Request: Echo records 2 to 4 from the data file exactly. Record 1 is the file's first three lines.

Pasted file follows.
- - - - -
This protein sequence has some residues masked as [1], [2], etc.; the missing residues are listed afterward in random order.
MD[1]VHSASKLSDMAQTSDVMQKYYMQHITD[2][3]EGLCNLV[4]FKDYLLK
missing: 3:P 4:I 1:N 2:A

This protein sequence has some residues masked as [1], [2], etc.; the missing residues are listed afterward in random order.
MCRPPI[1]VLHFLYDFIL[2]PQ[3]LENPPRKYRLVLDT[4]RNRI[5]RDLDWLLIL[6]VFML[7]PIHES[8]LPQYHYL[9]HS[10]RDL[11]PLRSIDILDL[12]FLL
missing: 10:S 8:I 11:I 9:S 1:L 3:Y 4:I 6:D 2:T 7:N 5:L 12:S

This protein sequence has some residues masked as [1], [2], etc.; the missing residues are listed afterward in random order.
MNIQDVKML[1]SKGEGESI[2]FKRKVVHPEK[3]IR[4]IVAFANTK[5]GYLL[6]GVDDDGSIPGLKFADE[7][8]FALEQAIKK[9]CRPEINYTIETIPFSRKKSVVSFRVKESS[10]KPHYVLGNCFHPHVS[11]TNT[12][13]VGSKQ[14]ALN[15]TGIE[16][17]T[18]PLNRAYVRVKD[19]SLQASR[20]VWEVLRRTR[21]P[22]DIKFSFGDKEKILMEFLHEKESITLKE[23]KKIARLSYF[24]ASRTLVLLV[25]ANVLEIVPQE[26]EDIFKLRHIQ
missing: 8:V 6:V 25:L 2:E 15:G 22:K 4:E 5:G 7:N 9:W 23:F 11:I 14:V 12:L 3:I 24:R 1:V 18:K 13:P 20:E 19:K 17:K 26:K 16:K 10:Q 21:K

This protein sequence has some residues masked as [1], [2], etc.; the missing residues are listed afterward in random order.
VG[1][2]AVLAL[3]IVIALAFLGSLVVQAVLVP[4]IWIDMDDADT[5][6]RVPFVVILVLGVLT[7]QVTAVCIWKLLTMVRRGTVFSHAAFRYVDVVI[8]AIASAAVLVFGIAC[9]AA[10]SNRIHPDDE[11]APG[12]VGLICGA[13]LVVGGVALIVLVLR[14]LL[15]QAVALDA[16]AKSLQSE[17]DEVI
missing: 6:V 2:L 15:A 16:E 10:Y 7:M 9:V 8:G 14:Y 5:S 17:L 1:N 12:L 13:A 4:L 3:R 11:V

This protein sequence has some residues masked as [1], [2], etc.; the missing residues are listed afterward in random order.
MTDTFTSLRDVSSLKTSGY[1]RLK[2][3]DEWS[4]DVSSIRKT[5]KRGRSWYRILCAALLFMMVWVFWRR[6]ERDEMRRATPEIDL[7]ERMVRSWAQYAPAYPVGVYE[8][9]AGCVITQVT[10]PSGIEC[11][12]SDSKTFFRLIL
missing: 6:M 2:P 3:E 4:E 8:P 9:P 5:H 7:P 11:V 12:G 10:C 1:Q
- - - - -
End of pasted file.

This protein sequence has some residues masked as [1], [2], etc.; the missing residues are listed afterward in random order.
MCRPPI[1]VLHFLYDFIL[2]PQ[3]LENPPRKYRLVLDT[4]RNRI[5]RDLDWLLIL[6]VFML[7]PIHES[8]LPQYHYL[9]HS[10]RDL[11]PLRSIDILDL[12]FLL
missing: 10:S 8:I 11:I 9:S 1:L 3:Y 4:I 6:D 2:T 7:N 5:L 12:S

This protein sequence has some residues masked as [1], [2], etc.; the missing residues are listed afterward in random order.
MNIQDVKML[1]SKGEGESI[2]FKRKVVHPEK[3]IR[4]IVAFANTK[5]GYLL[6]GVDDDGSIPGLKFADE[7][8]FALEQAIKK[9]CRPEINYTIETIPFSRKKSVVSFRVKESS[10]KPHYVLGNCFHPHVS[11]TNT[12][13]VGSKQ[14]ALN[15]TGIE[16][17]T[18]PLNRAYVRVKD[19]SLQASR[20]VWEVLRRTR[21]P[22]DIKFSFGDKEKILMEFLHEKESITLKE[23]KKIARLSYF[24]ASRTLVLLV[25]ANVLEIVPQE[26]EDIFKLRHIQ
missing: 8:V 6:V 25:L 2:E 15:G 22:K 4:E 5:G 7:N 9:W 23:F 11:I 14:V 12:L 3:I 24:R 1:V 18:K 13:P 20:E 19:K 17:K 26:K 16:K 10:Q 21:K

This protein sequence has some residues masked as [1], [2], etc.; the missing residues are listed afterward in random order.
VG[1][2]AVLAL[3]IVIALAFLGSLVVQAVLVP[4]IWIDMDDADT[5][6]RVPFVVILVLGVLT[7]QVTAVCIWKLLTMVRRGTVFSHAAFRYVDVVI[8]AIASAAVLVFGIAC[9]AA[10]SNRIHPDDE[11]APG[12]VGLICGA[13]LVVGGVALIVLVLR[14]LL[15]QAVALDA[16]AKSLQSE[17]DEVI
missing: 6:V 2:L 15:A 16:E 10:Y 7:M 9:V 8:G 14:Y 5:S 17:L 1:N 12:L 13:A 4:L 3:R 11:V